Biological sampling gear
The Southern Ocean is the world’s least explored ocean due to its remoteness and inhospitable nature – data coverage is lower than in any other ocean. Polar research ships play a central role in allowing scientists to access the Southern Ocean and study its unique ecosystems and biodiversity, which have an important impact on global climatic and ecological processes.
RRS Sir David Attenborough has three different types of Bongo nets. The bespoke motion-compensated Bongo net corrects for the pitching and rolling of the ship using a spring mechanism that helps maintain a constant upward velocity of the net through the water. This avoids damage to equipment or samples from sudden acceleration.
The same net can also be configured as a towed Bongo net to sample specific water depths or strata.
Additionally, a small and lightweight mini-Bongo net can be deployed from smaller boats – such as the ship’s workboat – using smaller winches. This is mainly used to sample small zooplankton in good condition from depths of 100m.
The Southern Ocean is the world’s least explored ocean due to its remoteness and inhospitable nature. But, despite the cold waters and harsh conditions, it is teeming with life.
The Biodiversity, Evolution and Adaptation and Ecosystems teams at British Antarctic Survey study how life adapts to extreme polar conditions and how these unique ecosystems are being impacted by global climate-driven change and commercial fishing. Their research provides insights into the impact of environmental change on the natural world and informs policies that regulate fisheries, conservation and ecosystem-based management strategies.
Polar blueing: a negative climate feedback
Bryozoans are tiny filter-feeders that live on the relatively shallow seafloor of the continental shelf and depend on food sinking down from the surface. Like many benthic organisms, bryozoans grow their exoskeletons using carbon they extract from the ocean and convert to calcium carbonate – a process known as carbon immobilisation. When the organism dies, its exoskeleton may be buried by sediment, removing the carbon fixed in it from the global carbon cycle for millions of years.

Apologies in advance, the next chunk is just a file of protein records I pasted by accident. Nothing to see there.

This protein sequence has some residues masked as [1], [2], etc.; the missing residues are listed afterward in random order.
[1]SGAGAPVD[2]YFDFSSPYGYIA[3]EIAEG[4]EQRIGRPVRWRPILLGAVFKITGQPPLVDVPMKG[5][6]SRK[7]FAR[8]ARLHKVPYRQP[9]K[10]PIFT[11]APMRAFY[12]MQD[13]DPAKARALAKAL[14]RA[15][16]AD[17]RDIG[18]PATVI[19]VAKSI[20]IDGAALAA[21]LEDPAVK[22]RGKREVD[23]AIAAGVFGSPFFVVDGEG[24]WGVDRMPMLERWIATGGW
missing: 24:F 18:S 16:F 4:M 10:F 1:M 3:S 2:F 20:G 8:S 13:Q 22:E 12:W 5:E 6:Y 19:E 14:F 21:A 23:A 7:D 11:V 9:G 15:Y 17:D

Because bryozoans depend on food dropping down from above, they can only grow when the sea surface is ice-free. This allows phytoplankton blooms to grow, providing food for the seafloor community. Over the past thirty years, the duration of sea ice cover has shortened by an average of 80 days on 1 million square km of ocean – that’s roughly four times the size of the UK. This huge area can now support phytoplankton – and bryozoan growth – for much longer every year. Where permanent ice shelves collapse, plankton and benthos can also colonise entire new areas previously uninhabitable to them. As a result, Antarctic benthos can immobilise and fix far more carbon than before as the region’s climate changes. This so-called ‘blueing’ of the polar regions is a rare example of a negative feedback loop where the effects are increasing temperatures help offset the impact of greenhouse gases.
The future: carbon immobilisation around the Antarctic
A recent study by researchers at BAS and the National Oceanography Centre in Southampton found that carbon immobilisation is particularly pronounced around the remote South Orkney Islands, 300 miles off the tip of the Antarctic Peninsula. In 2010, this area became the first marine protected area located entirely in the high seas.
To map the carbon immobilisation effect of benthic communities around the Antarctic, scientists are completed several more research cruises around the entire Antarctic continent, visiting rarely studied areas and adding to our understanding of the complex relationships between Antarctic ecosystems and climate change.